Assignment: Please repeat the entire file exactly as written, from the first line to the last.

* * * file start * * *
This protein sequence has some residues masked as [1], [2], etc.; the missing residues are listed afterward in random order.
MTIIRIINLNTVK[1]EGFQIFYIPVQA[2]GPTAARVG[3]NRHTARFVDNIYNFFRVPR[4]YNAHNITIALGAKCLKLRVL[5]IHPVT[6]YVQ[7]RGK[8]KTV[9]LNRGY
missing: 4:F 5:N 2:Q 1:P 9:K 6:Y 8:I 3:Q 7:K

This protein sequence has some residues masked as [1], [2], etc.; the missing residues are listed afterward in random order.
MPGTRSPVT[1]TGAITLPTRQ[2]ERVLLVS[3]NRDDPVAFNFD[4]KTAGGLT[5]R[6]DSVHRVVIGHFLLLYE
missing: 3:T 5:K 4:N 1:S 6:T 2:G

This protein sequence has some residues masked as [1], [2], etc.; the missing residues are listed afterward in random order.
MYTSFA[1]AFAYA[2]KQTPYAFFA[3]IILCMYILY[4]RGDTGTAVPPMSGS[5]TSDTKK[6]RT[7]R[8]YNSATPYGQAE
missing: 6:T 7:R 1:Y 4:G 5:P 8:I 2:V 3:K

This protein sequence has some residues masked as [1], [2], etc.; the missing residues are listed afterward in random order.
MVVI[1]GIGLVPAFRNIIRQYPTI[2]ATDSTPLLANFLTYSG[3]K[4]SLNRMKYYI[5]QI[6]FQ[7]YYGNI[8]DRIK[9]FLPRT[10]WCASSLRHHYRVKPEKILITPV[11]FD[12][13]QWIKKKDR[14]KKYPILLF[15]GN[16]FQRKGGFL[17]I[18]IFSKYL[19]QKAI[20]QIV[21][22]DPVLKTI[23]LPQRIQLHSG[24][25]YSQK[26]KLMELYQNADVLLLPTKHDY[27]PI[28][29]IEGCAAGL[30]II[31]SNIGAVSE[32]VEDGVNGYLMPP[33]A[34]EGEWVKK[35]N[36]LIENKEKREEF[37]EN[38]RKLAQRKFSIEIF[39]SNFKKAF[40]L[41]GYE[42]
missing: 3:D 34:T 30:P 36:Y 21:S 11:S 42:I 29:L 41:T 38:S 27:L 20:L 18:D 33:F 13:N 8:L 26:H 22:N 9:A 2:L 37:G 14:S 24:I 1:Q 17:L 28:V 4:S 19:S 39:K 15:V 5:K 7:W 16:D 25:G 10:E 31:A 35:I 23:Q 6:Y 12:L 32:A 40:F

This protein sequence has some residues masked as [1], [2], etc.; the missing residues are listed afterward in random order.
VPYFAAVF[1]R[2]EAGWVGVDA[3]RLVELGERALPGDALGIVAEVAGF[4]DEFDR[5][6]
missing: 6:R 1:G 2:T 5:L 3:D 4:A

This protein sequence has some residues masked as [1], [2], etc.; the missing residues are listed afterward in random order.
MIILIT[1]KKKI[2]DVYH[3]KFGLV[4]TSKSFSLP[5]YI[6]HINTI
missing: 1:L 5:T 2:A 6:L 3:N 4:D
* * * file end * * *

This protein sequence has some residues masked as [1], [2], etc.; the missing residues are listed afterward in random order.
MTIIRIINLNTVK[1]EGFQIFYIPVQA[2]GPTAARVG[3]NRHTARFVDNIYNFFRVPR[4]YNAHNITIALGAKCLKLRVL[5]IHPVT[6]YVQ[7]RGK[8]KTV[9]LNRGY
missing: 4:F 5:N 2:Q 1:P 9:K 6:Y 8:I 3:Q 7:K

This protein sequence has some residues masked as [1], [2], etc.; the missing residues are listed afterward in random order.
MPGTRSPVT[1]TGAITLPTRQ[2]ERVLLVS[3]NRDDPVAFNFD[4]KTAGGLT[5]R[6]DSVHRVVIGHFLLLYE
missing: 3:T 5:K 4:N 1:S 6:T 2:G

This protein sequence has some residues masked as [1], [2], etc.; the missing residues are listed afterward in random order.
MYTSFA[1]AFAYA[2]KQTPYAFFA[3]IILCMYILY[4]RGDTGTAVPPMSGS[5]TSDTKK[6]RT[7]R[8]YNSATPYGQAE
missing: 6:T 7:R 1:Y 4:G 5:P 8:I 2:V 3:K

This protein sequence has some residues masked as [1], [2], etc.; the missing residues are listed afterward in random order.
MVVI[1]GIGLVPAFRNIIRQYPTI[2]ATDSTPLLANFLTYSG[3]K[4]SLNRMKYYI[5]QI[6]FQ[7]YYGNI[8]DRIK[9]FLPRT[10]WCASSLRHHYRVKPEKILITPV[11]FD[12][13]QWIKKKDR[14]KKYPILLF[15]GN[16]FQRKGGFL[17]I[18]IFSKYL[19]QKAI[20]QIV[21][22]DPVLKTI[23]LPQRIQLHSG[24][25]YSQK[26]KLMELYQNADVLLLPTKHDY[27]PI[28][29]IEGCAAGL[30]II[31]SNIGAVSE[32]VEDGVNGYLMPP[33]A[34]EGEWVKK[35]N[36]LIENKEKREEF[37]EN[38]RKLAQRKFSIEIF[39]SNFKKAF[40]L[41]GYE[42]
missing: 3:D 34:T 30:P 36:Y 21:S 11:S 42:I 29:L 41:T 38:S 27:L 20:L 18:D 33:F 13:N 8:L 26:H 22:N 9:A 2:L 37:G 14:S 24:I 1:Q 17:L 28:V 4:S 19:S 39:K 15:V 5:K 7:W 16:D 25:G 10:E 31:A 35:I 23:Q 6:Y 12:L 32:A 40:F

This protein sequence has some residues masked as [1], [2], etc.; the missing residues are listed afterward in random order.
VPYFAAVF[1]R[2]EAGWVGVDA[3]RLVELGERALPGDALGIVAEVAGF[4]DEFDR[5][6]
missing: 6:R 1:G 2:T 5:L 3:D 4:A

This protein sequence has some residues masked as [1], [2], etc.; the missing residues are listed afterward in random order.
MIILIT[1]KKKI[2]DVYH[3]KFGLV[4]TSKSFSLP[5]YI[6]HINTI
missing: 1:L 5:T 2:A 6:L 3:N 4:D